Although the claim is made on this appeal that the trial judge erred in making no finding of surprise, we note that the statute is not cast in terms of formal findings, and it is clear that the judge, after examining the written statement exhibited to him at the time surprise was asserted, was properly satisfied that surprise had occurred and so expressed himself.
The error resides, rather, in the treatment of the statutory purpose for which the prior inconsistent statement was admissible. This is stated in terms to be that "only of affecting the credibility of the witness." The differentiation, of course, is between this rigorously limited objective, and the one of proving as a fact what is contained in the statement. The crucial character of this distinction has been recognized and emphasized by this Court. In Wheeler v. United States, 93 U.S.App.D.C. 159, 166, 211 F.2d 19, 26 (1953), cert. denied, 347 U.S. 1019, 74 S.Ct. 876, 98 L.Ed. 1140, rehearing denied, 348 U.S. 852, 75 S.Ct. 21, 99 L.Ed. 671 (1954), we said that proper implementation of this statute included an explicit admonition to the jury by the court at the time a prior inconsistent statement is admitted, and also an instruction at the close of the trial, that the statement may be considered only as bearing on credibility. In this case neither was done. See also Robinson v. United States, 113 U.S.App. D.C. 372, 308 F.2d 327 (1962); cf. Bedell v. United States, 63 App.D.C. 31, 68 F.2d 776 (1934).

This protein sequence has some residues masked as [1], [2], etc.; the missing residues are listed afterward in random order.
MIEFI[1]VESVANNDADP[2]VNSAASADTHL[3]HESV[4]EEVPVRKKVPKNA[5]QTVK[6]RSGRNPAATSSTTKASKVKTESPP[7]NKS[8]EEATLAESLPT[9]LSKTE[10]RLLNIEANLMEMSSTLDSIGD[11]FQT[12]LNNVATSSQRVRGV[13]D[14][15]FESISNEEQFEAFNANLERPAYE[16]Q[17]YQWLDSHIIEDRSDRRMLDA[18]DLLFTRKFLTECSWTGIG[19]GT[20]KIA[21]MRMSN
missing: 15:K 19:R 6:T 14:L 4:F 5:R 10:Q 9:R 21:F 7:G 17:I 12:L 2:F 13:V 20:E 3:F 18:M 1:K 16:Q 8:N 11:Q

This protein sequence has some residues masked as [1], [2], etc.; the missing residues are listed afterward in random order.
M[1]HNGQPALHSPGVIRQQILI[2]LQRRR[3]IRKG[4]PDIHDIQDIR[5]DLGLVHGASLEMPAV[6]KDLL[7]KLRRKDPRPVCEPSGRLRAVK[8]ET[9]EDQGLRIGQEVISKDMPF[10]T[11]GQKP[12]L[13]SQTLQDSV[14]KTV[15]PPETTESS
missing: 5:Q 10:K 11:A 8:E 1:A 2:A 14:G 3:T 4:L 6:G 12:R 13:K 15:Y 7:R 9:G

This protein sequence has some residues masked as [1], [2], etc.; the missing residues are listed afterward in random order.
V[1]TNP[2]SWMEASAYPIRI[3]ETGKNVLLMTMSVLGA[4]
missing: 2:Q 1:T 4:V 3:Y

The Government presses upon us the fact that the defense made no objection to the admission of Mrs. Marbury's prior contradictory statement, nor did it request the court then or thereafter to caution or instruct the jury as to the limited role which that statement could play in their deliberations. The point is appropriately made, but in the context of this case it cannot be decisive. Rule 52(b) of the Federal Rules of Criminal Procedure authorizes us to take account of "[P]lain errors or defects affecting substantial rights * * * although they were not brought to the attention of the court."